HOME >> BIOLOGY >> NEWS
Detecting bacteria in space: The good, the bad and the unknown

HOUSTON (Nov. 13, 2002) Bacteria in space, beware. New technology to monitor and identify bacteria is in the works.

Dr. George E. Fox and Dr. Richard Willson, researchers on the National Space Biomedical Research Institute's immunology and infection team, have developed a new technology to characterize unknown bacteria. Its immediate application will be for identifying bacteria in space, but it will eventually aid in diagnosing medical conditions and detecting biological hazards on Earth.

"Understanding the bacterial environment is important for astronauts' health," said Fox, professor of biology and biochemistry at University of Houston. "Astronauts spend months in the same quarters, breathe recycled air and potentially drink recycled water; conditions that create a bacterial breeding ground. Additionally, the space environment might also have some unexpected health considerations."

Studies have shown that space conditions suppress the human immune system, making the body more susceptible to infection. Further, weightlessness and higher levels of radiation may increase the mutation rate in bacteria. This could result in making some organisms more resistant to antibiotics or perhaps causing others that are normally harmless to become infectious.

"Because of space's unidentified effects on bacteria and the immune system, we don't know which organisms will cause problems," Fox said. "However, we have developed a technique to determine an organism's approximate identity."

Their approach is based off the bacterial tree of life, which is arranged according to similarities in organisms' DNA sequences. Organisms whose DNA sequences are closely matched are more closely related than organisms whose DNA sequences are less similar. Fox and Willson have developed a method to identify the DNA sequences that are unique to small groups of bacteria.

"Current detection systems mandate that you test for an exact organism. If
'"/>

Contact: Kathy Major
major@bcm.tmc.edu
713-798-5893
National Space Biomedical Research Institute
13-Nov-2002


Page: 1 2

Related biology news :

1. Detecting chemical threats with intelligent networks
2. Taking the pulse of giants: Detecting change and its consequences in western mountain ecosystems
3. Detecting Deer: New Method For Counting Population In Urban Areas
4. Reagent Strips Not Sufficient In Detecting Bacteriuria In Early Pregnancy
5. Researchers find color sensitive atomic switch in bacteria
6. Cancer vaccine based on pathogenic listeria bacteria shows promise targeting metastases
7. Researchers create nanotubes that change colors, form nanocarpet and kill bacteria
8. Scientists discover potential new way to control drug-resistant bacteria
9. 22nd amino acid synthesized and added to genetic code of e. coli bacteria
10. Missing genes may help explain why plague bacteria are so deadly
11. Complex cells likely arose from combination of bacterial and extreme-microbe genomes

Post Your Comments:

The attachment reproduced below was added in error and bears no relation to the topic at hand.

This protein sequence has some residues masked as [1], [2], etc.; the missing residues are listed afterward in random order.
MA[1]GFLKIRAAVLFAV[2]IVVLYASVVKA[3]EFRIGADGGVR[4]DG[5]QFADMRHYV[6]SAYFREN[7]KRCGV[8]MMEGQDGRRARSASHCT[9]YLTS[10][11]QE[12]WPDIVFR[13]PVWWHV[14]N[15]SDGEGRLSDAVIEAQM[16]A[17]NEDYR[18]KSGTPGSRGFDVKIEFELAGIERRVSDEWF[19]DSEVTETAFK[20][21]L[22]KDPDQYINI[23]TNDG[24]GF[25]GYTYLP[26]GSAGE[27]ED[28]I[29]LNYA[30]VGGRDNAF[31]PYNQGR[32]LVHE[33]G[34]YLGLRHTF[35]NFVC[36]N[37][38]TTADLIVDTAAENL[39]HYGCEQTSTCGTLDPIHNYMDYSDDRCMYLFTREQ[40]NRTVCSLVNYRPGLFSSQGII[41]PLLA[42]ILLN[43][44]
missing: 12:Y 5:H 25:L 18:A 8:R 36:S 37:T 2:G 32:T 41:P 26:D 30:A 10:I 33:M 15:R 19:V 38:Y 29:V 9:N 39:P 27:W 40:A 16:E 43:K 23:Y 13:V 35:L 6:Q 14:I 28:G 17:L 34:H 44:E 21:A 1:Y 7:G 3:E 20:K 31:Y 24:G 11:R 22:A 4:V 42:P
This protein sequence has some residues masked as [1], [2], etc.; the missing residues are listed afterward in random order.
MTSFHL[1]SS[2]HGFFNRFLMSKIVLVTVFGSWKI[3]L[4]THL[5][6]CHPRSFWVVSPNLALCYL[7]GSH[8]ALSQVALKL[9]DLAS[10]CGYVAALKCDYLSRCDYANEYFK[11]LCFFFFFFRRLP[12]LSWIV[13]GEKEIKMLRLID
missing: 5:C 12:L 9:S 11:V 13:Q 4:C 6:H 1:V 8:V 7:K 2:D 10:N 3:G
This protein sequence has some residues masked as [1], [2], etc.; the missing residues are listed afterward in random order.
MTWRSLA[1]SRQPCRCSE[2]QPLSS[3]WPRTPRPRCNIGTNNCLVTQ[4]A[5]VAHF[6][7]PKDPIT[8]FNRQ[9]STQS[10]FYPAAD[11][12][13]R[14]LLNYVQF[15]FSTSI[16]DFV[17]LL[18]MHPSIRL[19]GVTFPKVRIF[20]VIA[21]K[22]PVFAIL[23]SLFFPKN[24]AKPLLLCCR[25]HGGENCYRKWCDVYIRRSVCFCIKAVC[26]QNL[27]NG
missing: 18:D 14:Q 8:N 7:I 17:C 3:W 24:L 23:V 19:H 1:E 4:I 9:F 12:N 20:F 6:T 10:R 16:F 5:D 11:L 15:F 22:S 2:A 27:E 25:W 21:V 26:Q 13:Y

*Name:
*Comment:
*Email:


(Date:3/30/2017)... -- The research team of The Hong Kong Polytechnic ... by adopting ground breaking 3D fingerprint minutiae recovery and matching technology, ... accuracy for use in identification, crime investigation, immigration control, security of ... ... A research team led by Dr ...
(Date:3/29/2017)... -- higi, the health IT company that operates the largest ... , today announced a Series B investment from BlueCross ... new investment and acquisition accelerates higi,s strategy to create ... health activities through the collection and workflow integration of ... and secures data today on behalf of over 36 ...
(Date:3/27/2017)... , March 27, 2017  Catholic Health ... and Management Systems Society (HIMSS) Analytics for achieving ... Adoption Model sm . In addition, CHS previously ... U.S. hospitals using an electronic medical record (EMR). ... its high level of EMR usage in an ...
Breaking Biology News(10 mins):
(Date:10/12/2017)... ... 12, 2017 , ... They call it the “hairy ball.” ... depiction of a system of linkages and connections so complex and dense that ... computer science at Worcester Polytechnic Institute (WPI) and director of the university’s bioinformatics ...
(Date:10/12/2017)... ... 2017 , ... DuPont Pioneer and recently formed CasZyme, a ... a multiyear collaboration to identify and characterize novel CRISPR-Cas nucleases. The goal of ... across all applications. , Under the terms of the agreement, Pioneer will provide ...
(Date:10/12/2017)... (PRWEB) , ... October 12, 2017 , ... ... Surgical Wound Market with the addition of its newest module, US Hemostats & ... market for thrombin hemostats, absorbable hemostats, fibrin sealants, synthetic sealants and biologic sealants ...
(Date:10/12/2017)... Diego, CA (PRWEB) , ... ... ... (https://www.onramp.bio/ ) has launched Rosalind™, the first-ever genomics analysis platform specifically ... all bioinformatics complexity. Named in honor of pioneering researcher Rosalind Franklin, who ...
Breaking Biology Technology:
Cached News: